The Nephites were an ancient people that lived on the American continent. They are named after their prophet and leader Nephi, who traveled with his family from Jerusalem in approximately 600 B.C. Nephi and his descendents were commanded by God to keep a record of their people, a abridged version of which is now found in the Book of Mormon, which is considered scripture by the Mormon Church.
When Nephi’s family arrived in the America’s the group split into two rival groups, the Nephites who followed Nephi and for the most part were righteous followers of God, and the Lamanites who followed Nephi’s older brother’s Laman and Lemuel and who opposed the Nephites throughout most of their history.
It is important to note, that the names Nephite and Lamanite were names used by the Nephites to distinguish themselves and their enemies. One Book of Mormon prophet, named Jacob, described it this way:
- Now the people which were not Lamanites were Nephites; nevertheless, they were called Nephites, Jacobites, Josephites, Zoramites, Lamanites, Lemuelites, and Ishmaelites. But I, Jacob, shall not hereafter distinguish them by these names, but I shall call them Lamanites that seek to destroy the people of Nephi, and those who are friendly to Nephi I shall call Nephites, or the people of Nephi, according to the reigns of the kings. (Jacob 1:13-14)
It is clear that there we many different groups, but the Nephite writers felt that the spiritual aspects of the story were more important than the historical and political ones and so they simplified the narrative by using only two names. Throughout the Book of Mormon these two groups interact and there was much mixing of the two.
Often throughout the Book of Mormon these two groups gain people from each others sides. There were dissenters from the Nephite population that joined the Lamanites, and some Lamanites became converted to the gospel of Christ and joined the Nephites. Eventually the two titles did not really describe who the people descended from, but those who believed in Christ (Nephites) and those who did not (Lamanites).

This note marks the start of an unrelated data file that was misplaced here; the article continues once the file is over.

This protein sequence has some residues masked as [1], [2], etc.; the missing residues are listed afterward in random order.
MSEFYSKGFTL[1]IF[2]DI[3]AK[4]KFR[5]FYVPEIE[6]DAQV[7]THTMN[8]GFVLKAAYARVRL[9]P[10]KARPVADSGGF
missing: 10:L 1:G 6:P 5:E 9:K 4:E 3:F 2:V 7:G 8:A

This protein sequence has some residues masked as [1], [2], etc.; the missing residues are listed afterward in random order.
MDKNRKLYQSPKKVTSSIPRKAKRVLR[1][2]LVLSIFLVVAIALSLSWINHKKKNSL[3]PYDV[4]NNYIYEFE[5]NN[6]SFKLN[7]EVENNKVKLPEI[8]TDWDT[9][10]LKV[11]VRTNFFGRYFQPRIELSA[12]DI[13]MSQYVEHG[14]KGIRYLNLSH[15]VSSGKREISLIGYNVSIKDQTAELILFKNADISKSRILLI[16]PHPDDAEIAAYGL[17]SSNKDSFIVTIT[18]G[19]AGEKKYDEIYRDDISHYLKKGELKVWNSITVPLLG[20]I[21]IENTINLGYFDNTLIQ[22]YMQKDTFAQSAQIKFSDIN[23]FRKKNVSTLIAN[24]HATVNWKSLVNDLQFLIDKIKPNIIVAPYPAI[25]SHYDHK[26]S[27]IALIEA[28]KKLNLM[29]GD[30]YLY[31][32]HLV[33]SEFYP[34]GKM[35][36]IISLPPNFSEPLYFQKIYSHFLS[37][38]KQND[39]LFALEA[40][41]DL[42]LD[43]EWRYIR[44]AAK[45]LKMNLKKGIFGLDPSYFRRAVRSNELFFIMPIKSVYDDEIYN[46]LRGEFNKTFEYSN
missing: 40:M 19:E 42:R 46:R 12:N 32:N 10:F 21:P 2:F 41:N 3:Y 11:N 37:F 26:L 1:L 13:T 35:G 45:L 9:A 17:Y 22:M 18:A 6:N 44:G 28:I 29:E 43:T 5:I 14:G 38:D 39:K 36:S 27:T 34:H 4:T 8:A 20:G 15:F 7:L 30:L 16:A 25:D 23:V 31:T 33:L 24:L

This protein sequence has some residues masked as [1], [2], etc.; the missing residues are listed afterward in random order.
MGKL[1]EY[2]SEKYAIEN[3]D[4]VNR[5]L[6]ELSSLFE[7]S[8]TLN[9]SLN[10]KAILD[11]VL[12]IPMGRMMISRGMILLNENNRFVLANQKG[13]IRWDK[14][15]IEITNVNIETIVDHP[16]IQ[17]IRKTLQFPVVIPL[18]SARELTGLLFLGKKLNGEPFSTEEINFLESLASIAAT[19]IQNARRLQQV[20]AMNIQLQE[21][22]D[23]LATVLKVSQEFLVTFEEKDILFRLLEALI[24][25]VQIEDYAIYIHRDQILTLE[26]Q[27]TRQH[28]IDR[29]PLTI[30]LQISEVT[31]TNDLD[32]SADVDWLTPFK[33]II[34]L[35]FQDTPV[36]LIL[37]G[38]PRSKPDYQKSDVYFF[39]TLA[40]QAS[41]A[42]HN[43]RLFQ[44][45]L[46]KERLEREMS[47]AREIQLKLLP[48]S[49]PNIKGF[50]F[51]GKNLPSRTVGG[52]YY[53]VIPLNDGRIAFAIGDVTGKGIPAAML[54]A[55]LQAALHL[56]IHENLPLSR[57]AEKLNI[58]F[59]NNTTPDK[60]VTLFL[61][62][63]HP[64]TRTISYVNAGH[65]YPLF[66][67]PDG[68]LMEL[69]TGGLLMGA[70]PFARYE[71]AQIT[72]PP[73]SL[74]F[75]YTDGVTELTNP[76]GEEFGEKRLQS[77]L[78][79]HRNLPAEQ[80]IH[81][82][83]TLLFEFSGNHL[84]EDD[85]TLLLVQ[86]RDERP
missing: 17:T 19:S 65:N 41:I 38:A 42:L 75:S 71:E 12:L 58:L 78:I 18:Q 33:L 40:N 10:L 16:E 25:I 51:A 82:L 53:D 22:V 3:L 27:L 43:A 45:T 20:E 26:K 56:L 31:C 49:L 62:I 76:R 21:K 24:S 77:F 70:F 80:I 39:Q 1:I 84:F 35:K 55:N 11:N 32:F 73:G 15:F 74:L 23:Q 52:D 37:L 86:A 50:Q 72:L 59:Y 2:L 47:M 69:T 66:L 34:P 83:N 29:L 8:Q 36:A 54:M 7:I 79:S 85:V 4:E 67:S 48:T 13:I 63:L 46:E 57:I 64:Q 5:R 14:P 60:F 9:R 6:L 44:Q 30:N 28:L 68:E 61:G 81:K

In about 34 A.D. after the death of Christ, the Nephite people recorded that the resurrected Christ visited them and taught them how to set up his Church. For more than two hundred years all were converted to the gospel of Christ and there was no longer a division between Nephites and Lamanites. Then some time after 200 A.D., a group people began to be wicked and called themselves Lamanites. Wickedness continued to seep into the Nephite culture and by about 421 A.D. the Lamanites had completely destroyed the Nephite people. The Book of Mormon records that it was because of the Nephites’ wickedness that God allowed them to be destroyed.
Finally, it should be noted that the Nephites were always a small minority in the Book of Mormon, surrounded by many other numerous peoples who often did not speak the same language, as one instance of dissident Nephites teaching their language to other groups indicates. Several passages in the Book of Mormon describe how the Nephites were outnumbered by several times their own numbers when their enemies join together to fight them. Thus the action of the Book of Mormon apparently covers a rather small geographical area.